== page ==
Williams College Museum of Art

The Williams College Museum of Art makes dynamic art experiences to incite new thinking about art, museums, and the world.

The Williams College Museum of Art is a vibrant center for the arts at Williams that embodies the potential for the liberal arts to catalyze our ability to think creatively and critically. It is a vital hub for deep student learning and participation; for taking risks and testing creative, future forms of scholarship and teaching; and for boldly affirming the relevance of the history of art and the arts broadly. Partnering closely with art department faculty and others, we aim not just to sustain but to revitalize the college’s world class legacy in the visual arts for generations to come.

On view in fall 2019:

Axis Mundo: Queer Networks in Chicano L.A. 
Sept. 6–Dec. 9, 2019

Axis Mundo: Queer Networks in Chicano L.A. explores the intersections among a network of more than 50 artists. This exhibition is the first of its kind to excavate histories of experimental art practice, collaboration, and exchange by a group of Los Angeles-based queer Chicanx artists between the late 1960s and early 1990s. It presents painting, performance ephemera, print material, video, music, fashion, and photography in the context of significant artistic and cultural movements, including mail art; the rise of Chicanx, LGBTQ, and feminist print media; the formation of alternative spaces; fashion culture; punk music and performance; and artistic responses to the AIDS crisis.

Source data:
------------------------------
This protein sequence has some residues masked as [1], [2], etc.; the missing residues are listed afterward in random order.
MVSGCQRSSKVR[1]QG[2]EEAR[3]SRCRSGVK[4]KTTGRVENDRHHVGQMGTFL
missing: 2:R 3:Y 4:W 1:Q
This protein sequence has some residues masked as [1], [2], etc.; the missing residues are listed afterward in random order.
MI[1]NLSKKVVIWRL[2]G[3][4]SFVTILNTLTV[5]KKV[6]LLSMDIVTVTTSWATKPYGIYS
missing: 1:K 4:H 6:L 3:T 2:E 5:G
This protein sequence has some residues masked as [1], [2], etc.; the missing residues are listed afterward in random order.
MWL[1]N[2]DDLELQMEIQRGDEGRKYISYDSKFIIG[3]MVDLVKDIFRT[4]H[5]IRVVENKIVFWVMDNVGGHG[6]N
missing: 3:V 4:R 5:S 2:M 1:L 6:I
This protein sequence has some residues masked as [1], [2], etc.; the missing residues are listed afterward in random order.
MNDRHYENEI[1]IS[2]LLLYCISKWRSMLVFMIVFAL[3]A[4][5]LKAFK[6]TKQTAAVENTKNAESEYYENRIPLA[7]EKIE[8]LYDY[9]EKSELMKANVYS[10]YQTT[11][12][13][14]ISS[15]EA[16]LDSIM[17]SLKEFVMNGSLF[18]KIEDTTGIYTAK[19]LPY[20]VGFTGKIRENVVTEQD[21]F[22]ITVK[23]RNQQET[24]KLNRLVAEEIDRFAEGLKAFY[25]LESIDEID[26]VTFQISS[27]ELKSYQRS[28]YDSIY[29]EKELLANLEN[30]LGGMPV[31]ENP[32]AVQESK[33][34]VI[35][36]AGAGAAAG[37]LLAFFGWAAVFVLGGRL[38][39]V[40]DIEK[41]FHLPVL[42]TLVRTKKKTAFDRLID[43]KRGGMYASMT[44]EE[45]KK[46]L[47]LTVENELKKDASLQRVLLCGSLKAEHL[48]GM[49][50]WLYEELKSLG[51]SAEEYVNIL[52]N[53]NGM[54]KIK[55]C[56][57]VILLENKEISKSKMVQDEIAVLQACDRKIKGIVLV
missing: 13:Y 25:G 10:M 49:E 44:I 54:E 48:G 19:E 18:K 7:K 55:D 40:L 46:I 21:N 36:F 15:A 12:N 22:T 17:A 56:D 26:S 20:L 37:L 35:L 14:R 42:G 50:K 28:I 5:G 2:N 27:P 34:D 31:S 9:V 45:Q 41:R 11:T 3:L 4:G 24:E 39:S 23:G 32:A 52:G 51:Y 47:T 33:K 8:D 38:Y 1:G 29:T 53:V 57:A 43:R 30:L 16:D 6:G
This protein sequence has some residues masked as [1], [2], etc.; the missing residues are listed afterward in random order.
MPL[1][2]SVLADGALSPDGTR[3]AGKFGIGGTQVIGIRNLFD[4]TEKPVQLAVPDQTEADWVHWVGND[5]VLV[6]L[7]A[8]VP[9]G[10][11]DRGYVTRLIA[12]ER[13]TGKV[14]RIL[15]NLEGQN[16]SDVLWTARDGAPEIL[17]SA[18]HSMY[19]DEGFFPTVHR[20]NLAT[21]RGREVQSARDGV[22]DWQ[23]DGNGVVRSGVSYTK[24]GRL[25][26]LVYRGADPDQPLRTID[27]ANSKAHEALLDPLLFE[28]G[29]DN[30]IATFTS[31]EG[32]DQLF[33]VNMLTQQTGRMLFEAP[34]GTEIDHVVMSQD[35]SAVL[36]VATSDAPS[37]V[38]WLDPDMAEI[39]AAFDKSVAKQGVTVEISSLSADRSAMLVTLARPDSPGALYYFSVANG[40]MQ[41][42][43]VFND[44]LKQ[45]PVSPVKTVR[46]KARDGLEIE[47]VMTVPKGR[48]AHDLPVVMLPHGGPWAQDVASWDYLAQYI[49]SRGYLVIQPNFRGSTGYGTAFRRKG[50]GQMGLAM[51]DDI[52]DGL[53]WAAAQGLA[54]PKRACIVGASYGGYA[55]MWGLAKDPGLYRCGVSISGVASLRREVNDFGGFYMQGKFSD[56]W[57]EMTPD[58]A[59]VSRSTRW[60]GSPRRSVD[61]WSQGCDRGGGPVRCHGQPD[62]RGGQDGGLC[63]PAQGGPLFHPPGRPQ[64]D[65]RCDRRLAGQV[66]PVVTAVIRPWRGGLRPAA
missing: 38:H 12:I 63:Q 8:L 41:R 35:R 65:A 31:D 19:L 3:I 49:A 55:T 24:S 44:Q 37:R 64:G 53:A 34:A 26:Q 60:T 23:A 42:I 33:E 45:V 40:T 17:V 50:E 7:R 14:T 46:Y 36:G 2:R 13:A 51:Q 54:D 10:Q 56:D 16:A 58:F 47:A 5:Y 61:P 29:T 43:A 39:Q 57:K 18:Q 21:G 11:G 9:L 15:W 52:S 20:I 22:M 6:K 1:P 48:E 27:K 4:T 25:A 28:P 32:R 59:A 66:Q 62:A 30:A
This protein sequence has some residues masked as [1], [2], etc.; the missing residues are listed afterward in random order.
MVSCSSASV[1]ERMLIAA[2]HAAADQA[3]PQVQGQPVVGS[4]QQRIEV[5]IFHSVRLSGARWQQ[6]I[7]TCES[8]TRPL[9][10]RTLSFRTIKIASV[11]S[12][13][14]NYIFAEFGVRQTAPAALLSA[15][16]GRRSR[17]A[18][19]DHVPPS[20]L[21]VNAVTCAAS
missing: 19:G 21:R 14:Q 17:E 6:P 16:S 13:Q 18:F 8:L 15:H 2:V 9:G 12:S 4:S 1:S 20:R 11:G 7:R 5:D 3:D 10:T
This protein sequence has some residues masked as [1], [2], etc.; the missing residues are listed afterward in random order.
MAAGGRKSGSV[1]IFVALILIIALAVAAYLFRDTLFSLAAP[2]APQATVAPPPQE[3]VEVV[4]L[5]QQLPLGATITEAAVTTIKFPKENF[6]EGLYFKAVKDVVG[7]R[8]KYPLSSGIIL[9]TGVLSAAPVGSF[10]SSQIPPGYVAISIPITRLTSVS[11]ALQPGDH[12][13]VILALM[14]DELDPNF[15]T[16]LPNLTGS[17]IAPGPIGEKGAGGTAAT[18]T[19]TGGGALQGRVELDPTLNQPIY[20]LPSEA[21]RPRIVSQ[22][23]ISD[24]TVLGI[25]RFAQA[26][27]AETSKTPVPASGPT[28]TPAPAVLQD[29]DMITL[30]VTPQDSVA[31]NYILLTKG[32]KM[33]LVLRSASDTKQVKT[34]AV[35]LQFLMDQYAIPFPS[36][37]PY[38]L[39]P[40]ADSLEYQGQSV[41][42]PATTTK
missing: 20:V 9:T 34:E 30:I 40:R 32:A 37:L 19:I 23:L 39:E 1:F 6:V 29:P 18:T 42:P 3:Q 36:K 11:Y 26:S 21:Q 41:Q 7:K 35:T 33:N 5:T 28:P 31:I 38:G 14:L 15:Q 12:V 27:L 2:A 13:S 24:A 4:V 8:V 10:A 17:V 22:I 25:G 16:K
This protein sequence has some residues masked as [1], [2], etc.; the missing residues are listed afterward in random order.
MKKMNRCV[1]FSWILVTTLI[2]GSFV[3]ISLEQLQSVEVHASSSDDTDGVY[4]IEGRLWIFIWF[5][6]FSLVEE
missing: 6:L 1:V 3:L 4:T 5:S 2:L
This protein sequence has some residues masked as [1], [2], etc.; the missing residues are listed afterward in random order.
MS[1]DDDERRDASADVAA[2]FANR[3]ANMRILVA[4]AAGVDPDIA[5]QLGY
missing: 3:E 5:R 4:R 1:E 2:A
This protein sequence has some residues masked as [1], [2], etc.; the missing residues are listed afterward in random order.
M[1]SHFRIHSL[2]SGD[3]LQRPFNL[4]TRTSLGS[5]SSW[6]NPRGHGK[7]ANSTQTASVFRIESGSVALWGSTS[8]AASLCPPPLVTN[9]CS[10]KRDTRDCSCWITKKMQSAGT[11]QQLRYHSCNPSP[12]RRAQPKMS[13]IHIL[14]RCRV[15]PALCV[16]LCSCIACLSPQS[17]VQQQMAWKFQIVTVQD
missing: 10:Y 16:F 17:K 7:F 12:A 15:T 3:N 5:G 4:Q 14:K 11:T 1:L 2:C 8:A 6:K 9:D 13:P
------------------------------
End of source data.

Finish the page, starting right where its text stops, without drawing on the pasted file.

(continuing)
SHIFT: New Interpretations of American and European Art
Opening Sept. 6, 2019

WCMA’s collection of American and European art offers students and the Berkshire community access to key works of art. And yet, collections like ours that have been shaped by the Western canon undeniably present an incomplete history of artistic achievement that often obscures the contributions of women, queer folk, persons of color, artistic collectives, and makers we cannot identify. With this legacy in mind, this exhibition probes the question: How do we engage and critique historic collections of art in ways that respond to the questions and values of today? Presenting work from three centuries of artists who have borrowed from other cultures or found inspiration from community in places other than where they were born, this installation highlights WCMA’s shift toward multiple material and intercultural interpretations of works in our collection.

The Invisible Enemy Should Not Exist (Room Z, Northwest Palace of Nimrud)
Sept. 27, 2019–April 19, 2020

WCMA’s 1935 Gallery is transformed into the precise architectural layout of Room Z of King Ashurnasirpal II’s 9th century BCE palace, appearing as it stood since its 1854 excavation by British archaeologists until its destruction by ISIS in 2015. Working with a team of assistants, artist Michael Rakowitz reconstructed in 1:1 scale seven of the 13 monumental limestone reliefs that once lined the palace walls using contemporary Middle Eastern newspapers and packaging from northern Iraqi foods. The Invisible Enemy Should Not Exist (Room Z, Northwest Palace of Nimrud) engages with the college’s complicated history of collecting, including a Williams alumnus’ acquisition of the two Assyrian reliefs now in the museum’s collection, posing urgent questions about where and to whom objects of cultural heritage belong.

Sonance for the Precession
Sept. 18–Dec. 22, 2019

Sonance for the Precession is a site-specific sound installation created by artist, musician, and composer Neil Leonard for the Berkshire quad on the Williams campus. The electroacoustic composition, played for 30 minutes each day half an hour before
sunset, explores ancient ideas connecting the precession, or movement, of the equinox with the harmonic series. The composition provides a context to reflect on how Hindu and Greek theories of astronomy and acoustics developed through intercultural exchange as far back as prehistoric times. The installation highlights the historic Hopkins Observatory, situated adjacent to the Williams College Museum of Art, and questions how astronomy can inform contemporary artistic practice.